29 2010 Energy OutWest Reno, Nevada 12-Mar-10 Matching efficiency & luminance Cost of lighting is often evaluated by 5 criteria: Initial cost of fixture, lamp & placement Needed light output of fixture Lamp replacement costs comparisons Lumen output per input watt comparisons Energy costs comparisons

30 2010 Energy OutWest Reno, Nevada 12-Mar-10 Lighting controls Dimmers – adjust level of light Occupancy sensors – offers automatic switching Timers –switch at predetermined times Before purchasing & using any lighting controls, understand type of lamp to control to narrow selection Options vary

31 2010 Energy OutWest Reno, Nevada 12-Mar-10 Maintenance & operation Clean regularly Eliminate unnecessary light by relying on day- lighting whenever possible Replace two bulbs with one having a comparable number of lumens to increase lumens per watt Place fixtures on separate switches so they can be operated independently of each other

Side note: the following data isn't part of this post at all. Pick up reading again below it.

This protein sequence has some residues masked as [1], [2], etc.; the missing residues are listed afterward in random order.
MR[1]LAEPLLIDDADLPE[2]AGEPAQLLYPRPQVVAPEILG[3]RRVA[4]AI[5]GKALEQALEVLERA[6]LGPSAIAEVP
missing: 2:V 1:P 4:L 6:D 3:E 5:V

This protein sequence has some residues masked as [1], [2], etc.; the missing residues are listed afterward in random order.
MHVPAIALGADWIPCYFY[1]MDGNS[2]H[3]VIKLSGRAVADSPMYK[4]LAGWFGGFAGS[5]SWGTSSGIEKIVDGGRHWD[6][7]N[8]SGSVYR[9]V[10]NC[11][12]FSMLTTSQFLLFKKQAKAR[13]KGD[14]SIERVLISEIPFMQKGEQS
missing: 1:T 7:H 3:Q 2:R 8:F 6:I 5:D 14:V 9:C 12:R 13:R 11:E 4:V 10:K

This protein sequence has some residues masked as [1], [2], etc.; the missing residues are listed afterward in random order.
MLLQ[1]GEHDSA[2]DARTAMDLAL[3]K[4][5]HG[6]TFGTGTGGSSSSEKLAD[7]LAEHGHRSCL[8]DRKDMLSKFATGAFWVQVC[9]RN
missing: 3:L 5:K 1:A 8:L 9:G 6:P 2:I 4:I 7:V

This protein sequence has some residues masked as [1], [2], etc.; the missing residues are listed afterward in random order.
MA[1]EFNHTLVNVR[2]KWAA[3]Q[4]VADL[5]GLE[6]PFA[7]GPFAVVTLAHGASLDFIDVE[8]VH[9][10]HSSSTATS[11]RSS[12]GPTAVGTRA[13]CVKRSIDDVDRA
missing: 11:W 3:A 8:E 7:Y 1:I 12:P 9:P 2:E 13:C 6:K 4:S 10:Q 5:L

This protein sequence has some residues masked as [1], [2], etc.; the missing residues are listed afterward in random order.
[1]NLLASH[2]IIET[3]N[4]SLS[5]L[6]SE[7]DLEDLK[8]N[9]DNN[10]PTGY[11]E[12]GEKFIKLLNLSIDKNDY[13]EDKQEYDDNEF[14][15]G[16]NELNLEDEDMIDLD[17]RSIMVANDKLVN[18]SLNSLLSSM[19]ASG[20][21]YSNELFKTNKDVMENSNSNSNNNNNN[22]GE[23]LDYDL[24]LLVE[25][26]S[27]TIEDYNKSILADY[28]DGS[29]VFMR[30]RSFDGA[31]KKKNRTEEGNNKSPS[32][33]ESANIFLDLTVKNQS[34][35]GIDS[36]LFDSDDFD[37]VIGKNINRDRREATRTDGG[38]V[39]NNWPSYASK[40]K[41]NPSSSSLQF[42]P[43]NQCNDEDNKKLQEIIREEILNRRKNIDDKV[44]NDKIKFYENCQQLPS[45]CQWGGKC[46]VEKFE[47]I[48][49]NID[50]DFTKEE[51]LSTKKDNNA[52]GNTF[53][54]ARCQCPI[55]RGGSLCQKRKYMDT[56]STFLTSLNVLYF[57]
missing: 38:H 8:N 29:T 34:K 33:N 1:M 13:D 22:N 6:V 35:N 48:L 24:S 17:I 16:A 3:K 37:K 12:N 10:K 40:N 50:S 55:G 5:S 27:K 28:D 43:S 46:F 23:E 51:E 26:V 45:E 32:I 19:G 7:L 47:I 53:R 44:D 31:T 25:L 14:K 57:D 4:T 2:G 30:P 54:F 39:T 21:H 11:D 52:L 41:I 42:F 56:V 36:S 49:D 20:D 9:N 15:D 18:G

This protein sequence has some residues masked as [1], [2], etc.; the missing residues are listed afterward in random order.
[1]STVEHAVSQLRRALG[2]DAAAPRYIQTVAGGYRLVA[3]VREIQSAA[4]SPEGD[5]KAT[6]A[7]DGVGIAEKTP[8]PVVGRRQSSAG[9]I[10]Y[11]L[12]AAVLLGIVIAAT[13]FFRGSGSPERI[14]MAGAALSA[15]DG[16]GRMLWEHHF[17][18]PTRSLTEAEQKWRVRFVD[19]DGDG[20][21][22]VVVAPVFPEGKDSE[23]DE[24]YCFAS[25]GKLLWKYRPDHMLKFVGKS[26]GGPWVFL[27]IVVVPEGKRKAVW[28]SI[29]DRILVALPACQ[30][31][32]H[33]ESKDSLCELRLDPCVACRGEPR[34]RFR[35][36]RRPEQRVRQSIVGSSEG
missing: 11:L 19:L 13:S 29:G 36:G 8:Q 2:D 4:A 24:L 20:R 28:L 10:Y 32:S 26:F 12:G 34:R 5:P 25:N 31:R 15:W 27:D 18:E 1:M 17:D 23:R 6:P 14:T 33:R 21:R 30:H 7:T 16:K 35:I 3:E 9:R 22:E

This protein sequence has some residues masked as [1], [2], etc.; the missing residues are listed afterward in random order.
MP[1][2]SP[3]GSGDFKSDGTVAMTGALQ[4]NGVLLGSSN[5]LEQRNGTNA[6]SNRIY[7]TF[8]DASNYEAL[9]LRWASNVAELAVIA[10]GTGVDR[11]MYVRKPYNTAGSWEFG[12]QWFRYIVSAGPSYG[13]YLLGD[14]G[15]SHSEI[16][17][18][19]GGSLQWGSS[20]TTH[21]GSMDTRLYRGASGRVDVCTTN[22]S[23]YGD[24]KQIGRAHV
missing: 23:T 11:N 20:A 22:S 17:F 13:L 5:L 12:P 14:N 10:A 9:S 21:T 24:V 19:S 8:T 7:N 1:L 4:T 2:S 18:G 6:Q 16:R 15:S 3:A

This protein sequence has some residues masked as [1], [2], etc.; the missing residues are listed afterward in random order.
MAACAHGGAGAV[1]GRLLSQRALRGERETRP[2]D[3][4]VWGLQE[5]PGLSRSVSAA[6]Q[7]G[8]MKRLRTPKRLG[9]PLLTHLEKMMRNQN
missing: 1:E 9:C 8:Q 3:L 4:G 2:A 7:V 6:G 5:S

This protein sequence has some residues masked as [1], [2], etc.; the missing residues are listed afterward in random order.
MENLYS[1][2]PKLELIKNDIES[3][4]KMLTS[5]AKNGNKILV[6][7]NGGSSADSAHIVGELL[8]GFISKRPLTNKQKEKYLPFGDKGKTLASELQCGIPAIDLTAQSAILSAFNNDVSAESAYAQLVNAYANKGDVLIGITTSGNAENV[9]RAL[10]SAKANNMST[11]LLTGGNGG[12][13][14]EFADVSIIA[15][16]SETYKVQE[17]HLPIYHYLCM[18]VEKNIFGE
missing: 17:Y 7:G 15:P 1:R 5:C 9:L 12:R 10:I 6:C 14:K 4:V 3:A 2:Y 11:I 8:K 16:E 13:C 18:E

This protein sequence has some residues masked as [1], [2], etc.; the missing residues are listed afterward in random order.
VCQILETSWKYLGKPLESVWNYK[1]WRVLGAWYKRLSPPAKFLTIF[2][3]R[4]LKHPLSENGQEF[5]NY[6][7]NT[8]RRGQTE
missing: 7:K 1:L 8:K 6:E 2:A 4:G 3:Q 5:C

32 2010 Energy OutWest Reno, Nevada 12-Mar-10 Efficient & effective lighting Starts with good design & energy efficient lighting Benefits extend above & beyond efficiency & money Poor planning presents problems How & what to light How much light Remember the human element: needs & behavior

33 2010 Energy OutWest Reno, Nevada 12-Mar-10 Useful lighting resources US DOE Building Technologies Program National Lighting Bureau NAHB Green Home Building Guidelines ToolBase Services, c/o NAHB Research Center Partnership for Advancing Technology in Housing (PATH), supported by U.S. HUD

34 2010 Energy OutWest Reno, Nevada 12-Mar-10


Download ppt "2010 Energy OutWest Reno, Nevada 12-Mar-10 Baseload Electricity quantify, address, manage 2a) Lighting baseload: effective & efficient use to shape & affect."

Similar presentations


Ads by Google